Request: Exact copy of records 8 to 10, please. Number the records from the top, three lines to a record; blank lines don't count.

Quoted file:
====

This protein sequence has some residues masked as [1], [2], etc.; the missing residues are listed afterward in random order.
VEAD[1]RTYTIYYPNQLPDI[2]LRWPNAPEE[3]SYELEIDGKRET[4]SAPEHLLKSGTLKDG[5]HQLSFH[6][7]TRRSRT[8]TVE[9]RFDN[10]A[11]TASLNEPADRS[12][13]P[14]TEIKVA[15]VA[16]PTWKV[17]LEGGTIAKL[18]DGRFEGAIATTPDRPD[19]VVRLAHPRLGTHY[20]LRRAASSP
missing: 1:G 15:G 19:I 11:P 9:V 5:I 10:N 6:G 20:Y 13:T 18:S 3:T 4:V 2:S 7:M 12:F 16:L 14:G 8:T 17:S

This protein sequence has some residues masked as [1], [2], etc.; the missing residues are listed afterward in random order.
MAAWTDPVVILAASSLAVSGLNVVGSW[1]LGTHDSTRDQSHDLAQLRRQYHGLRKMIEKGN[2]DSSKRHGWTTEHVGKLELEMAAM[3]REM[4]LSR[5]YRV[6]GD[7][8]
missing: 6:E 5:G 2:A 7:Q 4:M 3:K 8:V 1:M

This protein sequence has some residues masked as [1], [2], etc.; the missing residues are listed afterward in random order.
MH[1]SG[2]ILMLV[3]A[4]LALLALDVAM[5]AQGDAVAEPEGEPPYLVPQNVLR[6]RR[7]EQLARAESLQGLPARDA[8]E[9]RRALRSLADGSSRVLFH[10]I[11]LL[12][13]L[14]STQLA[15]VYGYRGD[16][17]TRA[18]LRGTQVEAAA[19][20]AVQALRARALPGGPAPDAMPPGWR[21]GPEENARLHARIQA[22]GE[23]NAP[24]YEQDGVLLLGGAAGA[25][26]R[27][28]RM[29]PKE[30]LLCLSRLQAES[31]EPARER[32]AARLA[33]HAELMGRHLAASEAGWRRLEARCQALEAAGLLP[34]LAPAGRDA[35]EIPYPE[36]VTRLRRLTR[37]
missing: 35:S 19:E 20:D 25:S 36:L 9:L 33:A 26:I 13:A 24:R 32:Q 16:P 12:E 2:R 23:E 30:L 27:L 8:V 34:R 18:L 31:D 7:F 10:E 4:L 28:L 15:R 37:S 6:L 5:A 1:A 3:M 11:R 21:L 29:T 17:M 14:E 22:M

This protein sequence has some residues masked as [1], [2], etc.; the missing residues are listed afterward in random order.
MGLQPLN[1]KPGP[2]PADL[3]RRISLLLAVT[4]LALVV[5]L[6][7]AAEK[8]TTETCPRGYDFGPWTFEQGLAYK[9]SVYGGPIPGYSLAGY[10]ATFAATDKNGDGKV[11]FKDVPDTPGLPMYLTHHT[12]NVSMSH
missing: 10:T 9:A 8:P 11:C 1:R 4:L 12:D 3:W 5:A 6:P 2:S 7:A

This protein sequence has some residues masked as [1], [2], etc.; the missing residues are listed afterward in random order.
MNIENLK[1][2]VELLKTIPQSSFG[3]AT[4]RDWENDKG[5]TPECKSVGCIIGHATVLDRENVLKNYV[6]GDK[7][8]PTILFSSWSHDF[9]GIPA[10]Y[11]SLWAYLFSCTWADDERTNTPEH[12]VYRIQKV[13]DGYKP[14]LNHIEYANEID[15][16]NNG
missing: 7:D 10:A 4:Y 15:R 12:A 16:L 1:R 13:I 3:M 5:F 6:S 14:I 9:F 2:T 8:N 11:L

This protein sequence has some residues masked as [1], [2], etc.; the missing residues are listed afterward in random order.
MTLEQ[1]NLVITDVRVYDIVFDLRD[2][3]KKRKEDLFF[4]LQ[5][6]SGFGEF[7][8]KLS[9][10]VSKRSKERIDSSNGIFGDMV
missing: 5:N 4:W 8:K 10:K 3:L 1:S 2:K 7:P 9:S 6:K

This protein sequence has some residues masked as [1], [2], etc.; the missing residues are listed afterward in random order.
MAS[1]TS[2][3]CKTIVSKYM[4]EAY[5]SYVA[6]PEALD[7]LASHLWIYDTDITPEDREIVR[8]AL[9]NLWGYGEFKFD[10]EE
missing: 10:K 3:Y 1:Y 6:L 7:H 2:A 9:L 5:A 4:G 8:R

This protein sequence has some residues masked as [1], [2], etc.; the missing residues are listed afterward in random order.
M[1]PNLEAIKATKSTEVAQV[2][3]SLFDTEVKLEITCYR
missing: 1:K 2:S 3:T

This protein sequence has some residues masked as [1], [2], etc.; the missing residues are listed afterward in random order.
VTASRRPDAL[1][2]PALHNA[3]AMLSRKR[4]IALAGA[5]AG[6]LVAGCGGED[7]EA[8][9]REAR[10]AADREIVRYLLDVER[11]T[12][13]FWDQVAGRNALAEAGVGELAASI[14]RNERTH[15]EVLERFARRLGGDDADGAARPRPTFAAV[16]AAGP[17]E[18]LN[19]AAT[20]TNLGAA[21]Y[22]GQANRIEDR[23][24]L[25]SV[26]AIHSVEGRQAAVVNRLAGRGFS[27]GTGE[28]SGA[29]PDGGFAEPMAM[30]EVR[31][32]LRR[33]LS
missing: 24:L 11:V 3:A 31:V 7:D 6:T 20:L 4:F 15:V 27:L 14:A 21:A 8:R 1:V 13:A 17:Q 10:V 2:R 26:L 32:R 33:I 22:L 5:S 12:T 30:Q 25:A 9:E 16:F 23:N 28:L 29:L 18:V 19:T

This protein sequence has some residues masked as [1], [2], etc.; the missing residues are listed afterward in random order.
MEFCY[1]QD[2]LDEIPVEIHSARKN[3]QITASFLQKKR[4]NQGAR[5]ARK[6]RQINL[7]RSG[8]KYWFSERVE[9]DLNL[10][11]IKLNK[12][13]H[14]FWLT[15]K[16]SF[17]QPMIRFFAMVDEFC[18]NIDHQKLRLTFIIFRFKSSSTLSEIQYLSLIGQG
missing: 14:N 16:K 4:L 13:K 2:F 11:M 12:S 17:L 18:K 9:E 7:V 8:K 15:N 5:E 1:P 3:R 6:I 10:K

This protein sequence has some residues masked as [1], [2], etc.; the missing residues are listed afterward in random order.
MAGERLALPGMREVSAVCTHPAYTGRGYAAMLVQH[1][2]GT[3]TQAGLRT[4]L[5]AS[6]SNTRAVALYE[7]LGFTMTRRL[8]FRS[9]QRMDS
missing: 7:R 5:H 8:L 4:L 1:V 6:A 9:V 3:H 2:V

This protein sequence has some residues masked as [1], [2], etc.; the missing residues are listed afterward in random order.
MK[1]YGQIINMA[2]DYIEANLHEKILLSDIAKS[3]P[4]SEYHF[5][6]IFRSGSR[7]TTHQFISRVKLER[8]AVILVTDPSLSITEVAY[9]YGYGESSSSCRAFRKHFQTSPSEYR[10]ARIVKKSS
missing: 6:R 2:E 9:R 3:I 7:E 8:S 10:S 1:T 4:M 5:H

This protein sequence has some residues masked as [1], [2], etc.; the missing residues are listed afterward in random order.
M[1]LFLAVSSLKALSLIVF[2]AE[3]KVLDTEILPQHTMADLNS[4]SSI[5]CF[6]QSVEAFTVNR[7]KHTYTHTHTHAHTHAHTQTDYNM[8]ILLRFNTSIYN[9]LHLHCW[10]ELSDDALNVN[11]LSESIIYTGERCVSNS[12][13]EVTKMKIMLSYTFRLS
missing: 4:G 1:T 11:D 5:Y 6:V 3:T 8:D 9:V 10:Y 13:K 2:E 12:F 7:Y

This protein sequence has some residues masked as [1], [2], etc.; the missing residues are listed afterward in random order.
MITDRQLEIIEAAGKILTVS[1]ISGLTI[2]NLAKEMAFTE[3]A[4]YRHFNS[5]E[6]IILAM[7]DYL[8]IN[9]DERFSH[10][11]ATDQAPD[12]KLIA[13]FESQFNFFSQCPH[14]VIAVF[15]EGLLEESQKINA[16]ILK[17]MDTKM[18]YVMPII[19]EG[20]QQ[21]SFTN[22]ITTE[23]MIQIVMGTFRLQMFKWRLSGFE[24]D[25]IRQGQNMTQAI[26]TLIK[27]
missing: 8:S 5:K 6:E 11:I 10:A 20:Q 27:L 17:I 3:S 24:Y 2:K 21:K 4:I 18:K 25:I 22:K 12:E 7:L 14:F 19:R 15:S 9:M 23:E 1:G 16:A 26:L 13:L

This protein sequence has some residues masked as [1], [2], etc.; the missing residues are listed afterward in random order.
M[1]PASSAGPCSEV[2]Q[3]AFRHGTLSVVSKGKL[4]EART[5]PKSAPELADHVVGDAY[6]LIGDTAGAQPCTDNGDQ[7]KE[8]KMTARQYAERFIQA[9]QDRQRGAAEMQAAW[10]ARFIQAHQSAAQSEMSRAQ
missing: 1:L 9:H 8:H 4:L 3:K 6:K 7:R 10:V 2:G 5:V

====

This protein sequence has some residues masked as [1], [2], etc.; the missing residues are listed afterward in random order.
M[1]PNLEAIKATKSTEVAQV[2][3]SLFDTEVKLEITCYR
missing: 1:K 2:S 3:T

This protein sequence has some residues masked as [1], [2], etc.; the missing residues are listed afterward in random order.
VTASRRPDAL[1][2]PALHNA[3]AMLSRKR[4]IALAGA[5]AG[6]LVAGCGGED[7]EA[8][9]REAR[10]AADREIVRYLLDVER[11]T[12][13]FWDQVAGRNALAEAGVGELAASI[14]RNERTH[15]EVLERFARRLGGDDADGAARPRPTFAAV[16]AAGP[17]E[18]LN[19]AAT[20]TNLGAA[21]Y[22]GQANRIEDR[23][24]L[25]SV[26]AIHSVEGRQAAVVNRLAGRGFS[27]GTGE[28]SGA[29]PDGGFAEPMAM[30]EVR[31][32]LRR[33]LS
missing: 24:L 11:V 3:A 31:V 7:D 6:T 20:L 4:F 15:V 27:L 14:A 21:A 8:R 1:V 13:A 17:Q 10:V 2:R 26:L 32:R 33:I 22:L 5:S 12:T 30:Q 25:A 9:E 16:F 23:N 28:L 29:L 18:V 19:T

This protein sequence has some residues masked as [1], [2], etc.; the missing residues are listed afterward in random order.
MEFCY[1]QD[2]LDEIPVEIHSARKN[3]QITASFLQKKR[4]NQGAR[5]ARK[6]RQINL[7]RSG[8]KYWFSERVE[9]DLNL[10][11]IKLNK[12][13]H[14]FWLT[15]K[16]SF[17]QPMIRFFAMVDEFC[18]NIDHQKLRLTFIIFRFKSSSTLSEIQYLSLIGQG
missing: 14:N 16:K 4:L 13:K 2:F 11:M 12:S 17:L 18:K 9:E 7:V 8:K 15:N 5:E 1:P 3:R 6:I 10:K